Sidi Bou Said is a blue and white town located 20km to the north of Tunisia’s capital city, Tunis. It has a rich history surrounding the life and death of a Muslim cleric named Abu Said Ibn Khalef Ibn Yahia El-Beji. The renowned  French painter and musician, Baron Rodolphe d’Erlanger, is credited for the distinct blue and white color popular around the town.

This town has also served as home to many great artists including the English occultist Aleister Crowley and French caricaturist Gustave-Henri Jossot. There are many art shops, galleries, and studios lining the streets of this town, and art enthusiasts would find a visit here rewarding.

When is the best time to visit? The weather in Sidi Bou Said is pleasant from April to November.

How to get there: One may board a TGM (Tunis-Goulette-Marsa) train from Tunis enroute La Marsa and alight at Sidi Bou Said. It can also be traveled by road using a personal vehicle.

What to have in mind: Visitors have to walk into the town from the train station. The road is quite steep and some persons might find it difficult to navigate. Don’t make the mistake of visiting this art-filled town without a camera.

Safety measures to follow: Visitors are advised to follow the rules of the town and every covid19 regulation.

Possible cost: You can plan your trip and stay in this town on your budget.

Now you have an idea of the 20 best places to visit in Africa, plan for your next holiday, and let us know how you enjoyed your stay.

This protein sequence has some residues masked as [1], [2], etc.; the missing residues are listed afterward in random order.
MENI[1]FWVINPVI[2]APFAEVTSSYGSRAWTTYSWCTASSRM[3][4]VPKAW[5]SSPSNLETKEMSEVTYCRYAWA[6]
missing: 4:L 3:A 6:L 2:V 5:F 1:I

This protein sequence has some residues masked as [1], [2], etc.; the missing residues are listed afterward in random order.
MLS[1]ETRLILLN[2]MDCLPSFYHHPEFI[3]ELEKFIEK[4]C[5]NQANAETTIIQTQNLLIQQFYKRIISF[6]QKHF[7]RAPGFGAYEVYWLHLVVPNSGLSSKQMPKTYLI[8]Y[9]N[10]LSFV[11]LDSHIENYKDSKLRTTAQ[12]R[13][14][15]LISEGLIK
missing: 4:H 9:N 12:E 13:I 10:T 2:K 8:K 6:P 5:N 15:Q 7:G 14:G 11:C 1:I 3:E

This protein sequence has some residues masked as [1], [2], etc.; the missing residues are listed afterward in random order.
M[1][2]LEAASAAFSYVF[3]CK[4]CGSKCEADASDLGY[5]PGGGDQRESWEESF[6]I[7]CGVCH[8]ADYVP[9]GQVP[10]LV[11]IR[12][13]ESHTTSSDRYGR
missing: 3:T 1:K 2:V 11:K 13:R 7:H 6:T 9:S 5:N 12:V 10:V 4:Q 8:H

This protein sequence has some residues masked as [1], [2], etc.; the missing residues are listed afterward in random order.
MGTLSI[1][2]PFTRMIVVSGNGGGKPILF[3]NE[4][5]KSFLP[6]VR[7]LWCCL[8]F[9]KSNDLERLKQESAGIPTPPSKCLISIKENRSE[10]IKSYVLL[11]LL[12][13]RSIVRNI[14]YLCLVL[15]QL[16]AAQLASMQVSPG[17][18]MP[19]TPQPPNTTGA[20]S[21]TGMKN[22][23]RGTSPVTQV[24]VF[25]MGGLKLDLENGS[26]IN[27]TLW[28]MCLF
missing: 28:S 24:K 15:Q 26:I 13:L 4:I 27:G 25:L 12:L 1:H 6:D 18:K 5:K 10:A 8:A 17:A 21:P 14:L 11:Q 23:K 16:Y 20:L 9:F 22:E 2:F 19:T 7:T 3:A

Summary List Of The Best Places To Visit In Africa

  • Kruger National Park, South Africa
  • Kakum National Park, Ghana
  • Masai Mara National Reserve, Kenya
  • Zanzibar Islands, Tanzania
  • Simien Mountains National Park, Ethiopia
  • Victoria Falls, Zimbabwe
  • Isalo National Park, Madagascar
  • Marrakech, Morocco
  • Black River Gorges National Park, Mauritius
  • Praslin Island, Seychelles
  • Ais-Ais Richtersveld Transfontier Park, Namibia
  • Virunga National Park, Democratic Republic of Congo
  • Gashaki-Gumpti National Park, Nigeria
  • Nxia Pan National Park, Botswana
  • Lake Retba (Lac Rose), Senegal
  • Giza Necropolis, Egypt
  • Nyika Plateau National Park, Malawi
  • Abuko Nature Reserve, The Gambia
  • Djenne, Mali
  • Sidi Bou Said, Tunisia
Daniel Samuel
Daniel Samuel
With several years of experience dedicated to writing quality pieces through research-backed facts & figures combined with brilliant visuals & stories that entertain any audience - my mission is always clear – provide readers value through thoughtfully crafted sentences and paragraphs